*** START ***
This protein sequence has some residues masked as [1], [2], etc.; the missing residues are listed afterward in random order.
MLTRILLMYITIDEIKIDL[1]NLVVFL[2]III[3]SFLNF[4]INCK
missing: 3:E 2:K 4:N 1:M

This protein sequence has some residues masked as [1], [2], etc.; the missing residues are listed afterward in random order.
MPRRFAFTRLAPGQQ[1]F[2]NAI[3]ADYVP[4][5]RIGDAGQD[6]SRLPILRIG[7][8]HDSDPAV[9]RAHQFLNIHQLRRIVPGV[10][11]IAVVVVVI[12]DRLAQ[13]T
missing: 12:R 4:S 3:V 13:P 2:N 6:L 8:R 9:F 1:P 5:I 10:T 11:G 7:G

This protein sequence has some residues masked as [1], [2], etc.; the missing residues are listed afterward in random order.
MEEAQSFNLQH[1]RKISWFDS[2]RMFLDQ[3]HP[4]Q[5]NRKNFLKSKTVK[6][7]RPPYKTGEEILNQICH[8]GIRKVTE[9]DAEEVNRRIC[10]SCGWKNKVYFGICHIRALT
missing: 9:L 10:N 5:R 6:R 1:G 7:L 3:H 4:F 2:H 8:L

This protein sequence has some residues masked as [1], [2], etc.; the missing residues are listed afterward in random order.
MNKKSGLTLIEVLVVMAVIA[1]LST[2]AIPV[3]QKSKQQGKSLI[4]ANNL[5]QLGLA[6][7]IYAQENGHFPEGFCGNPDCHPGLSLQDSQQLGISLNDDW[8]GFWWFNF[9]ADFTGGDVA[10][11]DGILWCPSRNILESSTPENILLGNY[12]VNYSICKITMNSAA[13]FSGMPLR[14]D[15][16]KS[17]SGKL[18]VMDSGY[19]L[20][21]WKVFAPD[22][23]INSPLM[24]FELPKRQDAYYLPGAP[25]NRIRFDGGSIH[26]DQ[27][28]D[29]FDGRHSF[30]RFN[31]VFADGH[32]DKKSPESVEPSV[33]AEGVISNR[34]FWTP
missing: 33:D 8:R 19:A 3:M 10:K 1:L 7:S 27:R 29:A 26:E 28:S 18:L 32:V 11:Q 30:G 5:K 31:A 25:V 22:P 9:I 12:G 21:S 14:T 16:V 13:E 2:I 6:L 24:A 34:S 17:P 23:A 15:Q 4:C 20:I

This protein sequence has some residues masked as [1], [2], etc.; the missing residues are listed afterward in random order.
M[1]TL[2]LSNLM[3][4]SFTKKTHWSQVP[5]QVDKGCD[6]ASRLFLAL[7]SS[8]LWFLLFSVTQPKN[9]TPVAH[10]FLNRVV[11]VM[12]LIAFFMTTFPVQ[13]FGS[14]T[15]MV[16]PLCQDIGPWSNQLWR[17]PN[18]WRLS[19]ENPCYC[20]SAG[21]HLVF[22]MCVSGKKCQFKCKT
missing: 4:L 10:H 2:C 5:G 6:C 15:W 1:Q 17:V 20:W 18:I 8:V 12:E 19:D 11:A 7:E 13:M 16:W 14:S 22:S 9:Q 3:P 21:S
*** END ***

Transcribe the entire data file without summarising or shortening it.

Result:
This protein sequence has some residues masked as [1], [2], etc.; the missing residues are listed afterward in random order.
MLTRILLMYITIDEIKIDL[1]NLVVFL[2]III[3]SFLNF[4]INCK
missing: 3:E 2:K 4:N 1:M

This protein sequence has some residues masked as [1], [2], etc.; the missing residues are listed afterward in random order.
MPRRFAFTRLAPGQQ[1]F[2]NAI[3]ADYVP[4][5]RIGDAGQD[6]SRLPILRIG[7][8]HDSDPAV[9]RAHQFLNIHQLRRIVPGV[10][11]IAVVVVVI[12]DRLAQ[13]T
missing: 12:R 4:S 3:V 13:P 2:N 6:L 8:R 9:F 1:P 5:I 10:T 11:G 7:G

This protein sequence has some residues masked as [1], [2], etc.; the missing residues are listed afterward in random order.
MEEAQSFNLQH[1]RKISWFDS[2]RMFLDQ[3]HP[4]Q[5]NRKNFLKSKTVK[6][7]RPPYKTGEEILNQICH[8]GIRKVTE[9]DAEEVNRRIC[10]SCGWKNKVYFGICHIRALT
missing: 9:L 10:N 5:R 6:R 1:G 7:L 3:H 4:F 2:H 8:L

This protein sequence has some residues masked as [1], [2], etc.; the missing residues are listed afterward in random order.
MNKKSGLTLIEVLVVMAVIA[1]LST[2]AIPV[3]QKSKQQGKSLI[4]ANNL[5]QLGLA[6][7]IYAQENGHFPEGFCGNPDCHPGLSLQDSQQLGISLNDDW[8]GFWWFNF[9]ADFTGGDVA[10][11]DGILWCPSRNILESSTPENILLGNY[12]VNYSICKITMNSAA[13]FSGMPLR[14]D[15][16]KS[17]SGKL[18]VMDSGY[19]L[20][21]WKVFAPD[22][23]INSPLM[24]FELPKRQDAYYLPGAP[25]NRIRFDGGSIH[26]DQ[27][28]D[29]FDGRHSF[30]RFN[31]VFADGH[32]DKKSPESVEPSV[33]AEGVISNR[34]FWTP
missing: 33:D 8:R 19:A 3:M 10:K 1:L 7:S 27:R 29:A 26:E 28:S 18:L 32:V 11:Q 30:G 5:K 31:A 25:V 22:P 9:I 12:G 21:S 14:T 16:V 13:E 2:I 6:L 24:A 34:S 17:P 23:A 15:Q 4:C 20:I

This protein sequence has some residues masked as [1], [2], etc.; the missing residues are listed afterward in random order.
M[1]TL[2]LSNLM[3][4]SFTKKTHWSQVP[5]QVDKGCD[6]ASRLFLAL[7]SS[8]LWFLLFSVTQPKN[9]TPVAH[10]FLNRVV[11]VM[12]LIAFFMTTFPVQ[13]FGS[14]T[15]MV[16]PLCQDIGPWSNQLWR[17]PN[18]WRLS[19]ENPCYC[20]SAG[21]HLVF[22]MCVSGKKCQFKCKT
missing: 4:L 10:H 2:C 5:G 6:C 15:W 1:Q 17:V 20:W 18:I 8:V 12:E 19:D 11:A 7:E 13:M 16:W 14:S 22:S 9:Q 3:P 21:S